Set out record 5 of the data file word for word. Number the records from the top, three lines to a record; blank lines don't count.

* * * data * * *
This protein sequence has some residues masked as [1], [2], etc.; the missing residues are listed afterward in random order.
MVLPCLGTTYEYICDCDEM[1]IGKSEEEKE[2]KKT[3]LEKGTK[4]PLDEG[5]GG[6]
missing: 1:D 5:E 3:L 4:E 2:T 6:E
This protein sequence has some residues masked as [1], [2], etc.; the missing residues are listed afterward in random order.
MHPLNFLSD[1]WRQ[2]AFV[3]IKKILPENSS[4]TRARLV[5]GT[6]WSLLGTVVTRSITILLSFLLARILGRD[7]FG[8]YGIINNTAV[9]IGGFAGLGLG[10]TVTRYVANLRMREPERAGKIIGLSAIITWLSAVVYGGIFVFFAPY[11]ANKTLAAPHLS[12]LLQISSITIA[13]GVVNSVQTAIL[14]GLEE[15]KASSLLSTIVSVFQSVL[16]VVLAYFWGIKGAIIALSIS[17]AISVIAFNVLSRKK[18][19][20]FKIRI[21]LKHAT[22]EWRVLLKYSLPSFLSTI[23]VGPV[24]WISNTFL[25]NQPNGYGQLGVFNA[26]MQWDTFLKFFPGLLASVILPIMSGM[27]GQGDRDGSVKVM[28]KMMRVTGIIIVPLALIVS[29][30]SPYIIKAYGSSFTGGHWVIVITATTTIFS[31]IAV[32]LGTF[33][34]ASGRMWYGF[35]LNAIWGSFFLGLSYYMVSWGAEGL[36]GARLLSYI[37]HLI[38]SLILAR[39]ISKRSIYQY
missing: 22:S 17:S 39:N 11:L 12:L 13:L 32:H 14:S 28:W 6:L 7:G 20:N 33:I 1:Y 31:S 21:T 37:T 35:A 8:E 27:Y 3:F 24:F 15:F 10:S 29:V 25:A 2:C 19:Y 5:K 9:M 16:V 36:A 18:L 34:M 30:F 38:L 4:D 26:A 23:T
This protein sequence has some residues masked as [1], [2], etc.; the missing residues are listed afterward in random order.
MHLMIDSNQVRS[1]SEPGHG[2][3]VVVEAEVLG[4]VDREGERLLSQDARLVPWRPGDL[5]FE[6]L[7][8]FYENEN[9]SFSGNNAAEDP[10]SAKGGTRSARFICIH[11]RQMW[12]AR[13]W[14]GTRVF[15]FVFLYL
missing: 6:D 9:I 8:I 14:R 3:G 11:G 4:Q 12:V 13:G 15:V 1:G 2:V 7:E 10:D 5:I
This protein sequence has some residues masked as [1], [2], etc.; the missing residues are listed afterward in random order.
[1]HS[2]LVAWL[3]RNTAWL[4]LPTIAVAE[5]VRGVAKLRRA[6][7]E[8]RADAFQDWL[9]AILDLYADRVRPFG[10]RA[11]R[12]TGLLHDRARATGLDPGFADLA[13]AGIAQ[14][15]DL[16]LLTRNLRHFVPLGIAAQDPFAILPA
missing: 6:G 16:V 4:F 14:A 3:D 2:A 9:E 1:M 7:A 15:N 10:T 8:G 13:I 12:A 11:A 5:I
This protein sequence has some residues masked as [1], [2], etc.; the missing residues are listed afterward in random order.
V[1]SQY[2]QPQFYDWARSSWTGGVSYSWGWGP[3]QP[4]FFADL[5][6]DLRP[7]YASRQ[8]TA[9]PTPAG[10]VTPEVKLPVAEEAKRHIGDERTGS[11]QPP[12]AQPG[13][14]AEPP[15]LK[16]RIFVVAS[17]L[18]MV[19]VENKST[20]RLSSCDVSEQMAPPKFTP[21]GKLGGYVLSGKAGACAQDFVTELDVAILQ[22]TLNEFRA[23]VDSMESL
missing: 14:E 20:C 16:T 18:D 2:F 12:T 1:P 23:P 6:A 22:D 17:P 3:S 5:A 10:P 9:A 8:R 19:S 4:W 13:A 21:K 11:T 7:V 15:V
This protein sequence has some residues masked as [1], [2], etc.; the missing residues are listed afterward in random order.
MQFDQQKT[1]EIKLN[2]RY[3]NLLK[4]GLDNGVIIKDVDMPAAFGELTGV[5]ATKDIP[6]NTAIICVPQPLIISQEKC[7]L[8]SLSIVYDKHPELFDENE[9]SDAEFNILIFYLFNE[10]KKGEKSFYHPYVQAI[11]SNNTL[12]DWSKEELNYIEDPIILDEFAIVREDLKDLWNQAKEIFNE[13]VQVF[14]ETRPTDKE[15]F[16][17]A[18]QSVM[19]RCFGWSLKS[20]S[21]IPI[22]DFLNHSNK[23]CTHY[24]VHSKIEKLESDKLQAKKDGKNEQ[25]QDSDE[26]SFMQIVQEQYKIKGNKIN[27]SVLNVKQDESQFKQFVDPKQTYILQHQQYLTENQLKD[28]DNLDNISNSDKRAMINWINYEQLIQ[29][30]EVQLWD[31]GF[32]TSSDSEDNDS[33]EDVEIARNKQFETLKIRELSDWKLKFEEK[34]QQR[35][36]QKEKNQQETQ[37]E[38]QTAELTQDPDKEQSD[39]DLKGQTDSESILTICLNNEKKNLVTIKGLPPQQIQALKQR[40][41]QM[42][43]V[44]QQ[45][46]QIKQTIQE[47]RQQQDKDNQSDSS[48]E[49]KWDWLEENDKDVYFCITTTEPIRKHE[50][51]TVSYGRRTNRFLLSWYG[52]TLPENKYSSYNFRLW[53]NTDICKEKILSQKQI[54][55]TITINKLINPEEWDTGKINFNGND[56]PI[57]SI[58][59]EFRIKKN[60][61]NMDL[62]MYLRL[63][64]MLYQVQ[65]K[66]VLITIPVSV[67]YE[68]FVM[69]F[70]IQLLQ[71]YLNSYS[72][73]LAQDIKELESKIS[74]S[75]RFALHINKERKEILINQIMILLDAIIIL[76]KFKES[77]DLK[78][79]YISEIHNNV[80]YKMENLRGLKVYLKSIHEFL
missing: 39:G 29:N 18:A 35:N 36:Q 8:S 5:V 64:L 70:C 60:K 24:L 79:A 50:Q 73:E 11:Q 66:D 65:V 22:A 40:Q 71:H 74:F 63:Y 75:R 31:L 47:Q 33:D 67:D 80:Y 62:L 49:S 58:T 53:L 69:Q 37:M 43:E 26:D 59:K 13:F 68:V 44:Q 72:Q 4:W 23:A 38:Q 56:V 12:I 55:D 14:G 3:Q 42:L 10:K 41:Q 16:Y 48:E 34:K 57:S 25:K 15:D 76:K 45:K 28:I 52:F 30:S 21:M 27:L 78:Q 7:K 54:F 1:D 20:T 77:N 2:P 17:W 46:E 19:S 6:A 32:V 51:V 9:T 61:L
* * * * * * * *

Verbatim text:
This protein sequence has some residues masked as [1], [2], etc.; the missing residues are listed afterward in random order.
V[1]SQY[2]QPQFYDWARSSWTGGVSYSWGWGP[3]QP[4]FFADL[5][6]DLRP[7]YASRQ[8]TA[9]PTPAG[10]VTPEVKLPVAEEAKRHIGDERTGS[11]QPP[12]AQPG[13][14]AEPP[15]LK[16]RIFVVAS[17]L[18]MV[19]VENKST[20]RLSSCDVSEQMAPPKFTP[21]GKLGGYVLSGKAGACAQDFVTELDVAILQ[22]TLNEFRA[23]VDSMESL
missing: 14:E 20:C 16:T 18:D 2:F 12:T 1:P 23:P 6:A 22:D 17:P 3:S 5:A 10:P 9:A 8:R 19:S 4:W 13:A 21:K 11:T 7:V 15:V